In an era flooded with horror reboots, the question arises: what’s the purpose of resurrecting The Exorcist in 2023, five decades after its iconic debut? For the studio, the answer seems simple: revitalizing a renowned brand, akin to the success witnessed with the recent Halloween revival. However, director David Gordon Green’s vision, as seen in The Exorcist: Believer, muddles the waters.
On paper, this sequel appears promising. Co-written by Green’s collaborator from the Halloween trilogy, Danny McBride, and featuring an outstanding performance by Leslie Odom Jr. as Victor, the movie delves into the mysterious disappearance of Angela (Lidya Jewett) and her friend Katherine. After a seemingly harmless seance, the two girls vanish for three days, only to return as unsettling, demon-possessed beings.
Believer offers an intriguing twist: it doesn’t limit itself to Catholicism but explores diverse religious beliefs. Victor, a non-religious character, finds himself intertwined with evangelical Christians, Pentecostals, and even a pagan priestess. These spiritual perspectives are presented as equally valid, suggesting a collective battle against demonic possession.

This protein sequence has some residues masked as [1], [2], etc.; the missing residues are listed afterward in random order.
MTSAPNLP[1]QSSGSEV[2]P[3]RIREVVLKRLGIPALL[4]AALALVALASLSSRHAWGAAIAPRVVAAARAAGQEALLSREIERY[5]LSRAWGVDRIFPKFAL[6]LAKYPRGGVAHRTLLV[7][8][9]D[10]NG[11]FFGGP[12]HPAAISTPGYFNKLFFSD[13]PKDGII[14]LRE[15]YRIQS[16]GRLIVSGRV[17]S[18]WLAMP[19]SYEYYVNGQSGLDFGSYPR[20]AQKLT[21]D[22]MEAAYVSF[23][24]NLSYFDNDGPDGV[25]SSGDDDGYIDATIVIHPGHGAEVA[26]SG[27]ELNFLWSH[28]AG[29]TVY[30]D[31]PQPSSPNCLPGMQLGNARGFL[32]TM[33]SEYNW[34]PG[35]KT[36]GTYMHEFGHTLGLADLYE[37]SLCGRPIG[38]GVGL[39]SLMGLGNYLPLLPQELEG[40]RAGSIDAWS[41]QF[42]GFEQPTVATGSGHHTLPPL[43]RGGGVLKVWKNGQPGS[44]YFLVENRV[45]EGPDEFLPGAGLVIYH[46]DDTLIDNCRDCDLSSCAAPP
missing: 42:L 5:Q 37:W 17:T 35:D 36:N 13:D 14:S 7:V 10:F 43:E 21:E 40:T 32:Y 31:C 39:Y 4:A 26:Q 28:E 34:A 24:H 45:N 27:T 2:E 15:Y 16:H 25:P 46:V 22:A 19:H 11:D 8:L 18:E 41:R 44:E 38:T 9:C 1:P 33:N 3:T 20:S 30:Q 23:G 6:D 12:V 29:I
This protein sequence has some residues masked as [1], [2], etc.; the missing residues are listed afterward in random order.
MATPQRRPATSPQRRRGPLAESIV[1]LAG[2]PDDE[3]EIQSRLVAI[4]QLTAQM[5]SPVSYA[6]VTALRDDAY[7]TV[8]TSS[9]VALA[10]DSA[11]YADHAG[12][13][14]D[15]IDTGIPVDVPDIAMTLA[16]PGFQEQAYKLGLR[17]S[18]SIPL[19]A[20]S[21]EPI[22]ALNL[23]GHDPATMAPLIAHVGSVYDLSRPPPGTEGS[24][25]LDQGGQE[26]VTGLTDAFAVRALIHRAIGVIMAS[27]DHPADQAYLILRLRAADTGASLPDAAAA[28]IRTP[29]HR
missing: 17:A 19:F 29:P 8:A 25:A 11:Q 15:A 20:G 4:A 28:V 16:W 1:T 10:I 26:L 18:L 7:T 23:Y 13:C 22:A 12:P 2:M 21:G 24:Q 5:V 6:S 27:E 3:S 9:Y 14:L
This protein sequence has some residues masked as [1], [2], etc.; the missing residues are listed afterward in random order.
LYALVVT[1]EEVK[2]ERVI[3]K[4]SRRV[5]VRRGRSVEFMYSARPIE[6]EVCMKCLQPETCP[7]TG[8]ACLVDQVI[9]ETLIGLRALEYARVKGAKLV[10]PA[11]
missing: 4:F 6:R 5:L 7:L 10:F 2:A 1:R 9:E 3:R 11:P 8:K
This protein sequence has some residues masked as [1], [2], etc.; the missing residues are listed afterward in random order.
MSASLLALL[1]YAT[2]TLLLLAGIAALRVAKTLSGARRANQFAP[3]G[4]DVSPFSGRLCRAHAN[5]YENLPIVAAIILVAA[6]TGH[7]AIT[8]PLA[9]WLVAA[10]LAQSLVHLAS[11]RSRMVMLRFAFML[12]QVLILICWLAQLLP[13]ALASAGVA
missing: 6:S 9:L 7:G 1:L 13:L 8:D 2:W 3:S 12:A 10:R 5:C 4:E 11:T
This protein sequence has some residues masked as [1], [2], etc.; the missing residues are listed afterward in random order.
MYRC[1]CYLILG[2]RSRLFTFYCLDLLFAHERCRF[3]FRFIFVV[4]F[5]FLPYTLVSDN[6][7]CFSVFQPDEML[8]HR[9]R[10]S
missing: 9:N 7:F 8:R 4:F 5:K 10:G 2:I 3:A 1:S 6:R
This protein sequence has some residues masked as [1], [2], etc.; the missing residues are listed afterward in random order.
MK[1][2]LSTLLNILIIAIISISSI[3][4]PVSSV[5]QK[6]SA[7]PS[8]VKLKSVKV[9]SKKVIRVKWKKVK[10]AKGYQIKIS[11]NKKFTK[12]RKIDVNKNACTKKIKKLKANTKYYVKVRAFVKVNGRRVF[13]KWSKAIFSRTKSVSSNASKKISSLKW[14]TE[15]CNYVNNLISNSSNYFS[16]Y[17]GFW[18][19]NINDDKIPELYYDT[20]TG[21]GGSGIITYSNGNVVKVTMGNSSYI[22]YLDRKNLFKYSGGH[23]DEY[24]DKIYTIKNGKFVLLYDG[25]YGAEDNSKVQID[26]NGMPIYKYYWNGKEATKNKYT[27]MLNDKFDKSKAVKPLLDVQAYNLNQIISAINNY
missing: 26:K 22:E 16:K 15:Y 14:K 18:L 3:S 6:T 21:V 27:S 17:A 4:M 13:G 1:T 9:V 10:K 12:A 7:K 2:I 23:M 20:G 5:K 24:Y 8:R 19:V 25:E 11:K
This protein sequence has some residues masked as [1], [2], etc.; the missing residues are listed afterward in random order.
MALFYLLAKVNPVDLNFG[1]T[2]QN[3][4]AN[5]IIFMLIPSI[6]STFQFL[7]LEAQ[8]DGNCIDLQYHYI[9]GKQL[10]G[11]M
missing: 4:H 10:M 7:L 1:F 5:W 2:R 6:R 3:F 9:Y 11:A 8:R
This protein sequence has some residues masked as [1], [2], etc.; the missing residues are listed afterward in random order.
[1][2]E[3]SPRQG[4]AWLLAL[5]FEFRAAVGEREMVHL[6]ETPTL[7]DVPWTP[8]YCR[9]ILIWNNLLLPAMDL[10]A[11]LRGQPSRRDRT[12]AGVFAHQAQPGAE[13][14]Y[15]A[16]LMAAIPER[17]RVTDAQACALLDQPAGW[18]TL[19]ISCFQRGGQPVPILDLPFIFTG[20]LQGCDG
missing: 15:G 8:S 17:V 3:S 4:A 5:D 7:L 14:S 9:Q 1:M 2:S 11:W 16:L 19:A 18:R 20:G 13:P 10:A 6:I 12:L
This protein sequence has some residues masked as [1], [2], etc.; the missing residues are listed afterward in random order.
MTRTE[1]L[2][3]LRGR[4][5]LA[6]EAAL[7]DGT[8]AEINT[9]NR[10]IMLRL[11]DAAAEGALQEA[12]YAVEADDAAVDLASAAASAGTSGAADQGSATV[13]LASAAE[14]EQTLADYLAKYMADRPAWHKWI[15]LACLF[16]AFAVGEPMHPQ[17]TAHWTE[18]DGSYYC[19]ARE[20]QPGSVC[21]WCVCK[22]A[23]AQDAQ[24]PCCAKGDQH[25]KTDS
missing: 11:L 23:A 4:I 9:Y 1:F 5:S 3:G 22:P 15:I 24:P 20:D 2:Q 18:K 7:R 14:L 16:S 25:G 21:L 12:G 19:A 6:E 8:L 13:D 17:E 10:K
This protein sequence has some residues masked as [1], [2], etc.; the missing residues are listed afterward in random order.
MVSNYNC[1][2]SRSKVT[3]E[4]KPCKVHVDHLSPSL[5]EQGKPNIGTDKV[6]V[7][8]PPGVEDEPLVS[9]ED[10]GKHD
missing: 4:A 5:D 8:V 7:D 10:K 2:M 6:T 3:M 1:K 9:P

Adding a touch of nostalgia, Ellen Burstyn reprises her role as Chris McNeil, the mother of the possessed Regan from the original film. While her scenes are captivating, they feel somewhat extraneous, lacking integral connection to the plot.
Green and his editor, Timothy Alverson, successfully establish a chilling atmosphere, delivering effective jump scares and an intense viewing experience. Yet, Believer falls short of capturing the profound disturbance and lasting impact that made the original Exorcist a classic. Unlike its predecessor, Believer shies away from pushing boundaries, opting instead to remix the original storyline without venturing into unexplored territory.
However, the movie does redeem itself with its ending, evoking powerful emotions despite its bleakness. In essence, The Exorcist: Believer stands as a solid addition to the franchise, delivering genuine scares and surprising moments. While it succeeds in being a spine-tingling horror flick, it doesn’t fulfill the aspiration of being more than that—a missed opportunity to elevate the narrative to new heights.